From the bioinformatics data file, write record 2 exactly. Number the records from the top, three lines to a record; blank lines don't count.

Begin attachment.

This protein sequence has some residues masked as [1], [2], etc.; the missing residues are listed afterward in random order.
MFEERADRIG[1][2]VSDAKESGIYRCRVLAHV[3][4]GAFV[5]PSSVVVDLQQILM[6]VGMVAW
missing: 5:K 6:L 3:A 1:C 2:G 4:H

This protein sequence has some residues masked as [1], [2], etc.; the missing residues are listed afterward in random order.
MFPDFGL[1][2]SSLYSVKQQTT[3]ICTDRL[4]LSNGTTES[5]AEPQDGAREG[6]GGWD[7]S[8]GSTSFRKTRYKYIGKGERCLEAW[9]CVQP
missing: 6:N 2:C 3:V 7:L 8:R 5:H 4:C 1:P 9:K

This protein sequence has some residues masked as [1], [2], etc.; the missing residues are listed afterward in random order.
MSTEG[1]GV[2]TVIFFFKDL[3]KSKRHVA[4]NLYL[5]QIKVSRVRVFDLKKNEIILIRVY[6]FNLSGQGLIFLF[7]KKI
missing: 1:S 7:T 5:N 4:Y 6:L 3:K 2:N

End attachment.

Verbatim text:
This protein sequence has some residues masked as [1], [2], etc.; the missing residues are listed afterward in random order.
MFPDFGL[1][2]SSLYSVKQQTT[3]ICTDRL[4]LSNGTTES[5]AEPQDGAREG[6]GGWD[7]S[8]GSTSFRKTRYKYIGKGERCLEAW[9]CVQP
missing: 6:N 2:C 3:V 7:L 8:R 5:H 4:C 1:P 9:K